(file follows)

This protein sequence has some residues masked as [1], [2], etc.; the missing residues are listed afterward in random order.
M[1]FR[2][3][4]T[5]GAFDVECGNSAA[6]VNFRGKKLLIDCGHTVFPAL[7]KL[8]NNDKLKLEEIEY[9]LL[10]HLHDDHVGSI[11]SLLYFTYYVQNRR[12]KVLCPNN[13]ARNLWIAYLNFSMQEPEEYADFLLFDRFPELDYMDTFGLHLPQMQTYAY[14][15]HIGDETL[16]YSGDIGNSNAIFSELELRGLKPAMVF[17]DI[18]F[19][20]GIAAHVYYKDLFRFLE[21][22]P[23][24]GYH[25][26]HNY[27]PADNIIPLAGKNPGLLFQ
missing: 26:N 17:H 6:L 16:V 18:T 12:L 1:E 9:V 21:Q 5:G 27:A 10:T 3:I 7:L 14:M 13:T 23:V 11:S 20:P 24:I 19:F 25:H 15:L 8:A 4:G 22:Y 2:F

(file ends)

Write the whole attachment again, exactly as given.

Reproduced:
This protein sequence has some residues masked as [1], [2], etc.; the missing residues are listed afterward in random order.
M[1]FR[2][3][4]T[5]GAFDVECGNSAA[6]VNFRGKKLLIDCGHTVFPAL[7]KL[8]NNDKLKLEEIEY[9]LL[10]HLHDDHVGSI[11]SLLYFTYYVQNRR[12]KVLCPNN[13]ARNLWIAYLNFSMQEPEEYADFLLFDRFPELDYMDTFGLHLPQMQTYAY[14][15]HIGDETL[16]YSGDIGNSNAIFSELELRGLKPAMVF[17]DI[18]F[19][20]GIAAHVYYKDLFRFLE[21][22]P[23][24]GYH[25][26]HNY[27]PADNIIPLAGKNPGLLFQ
missing: 26:N 17:H 6:L 16:V 18:T 12:L 1:E 9:V 21:Q 5:G 27:A 10:T 3:I 7:L 14:M 13:T 23:V 11:S 20:P 24:I 19:F 25:H 15:L 8:A 4:G 22:Y 2:F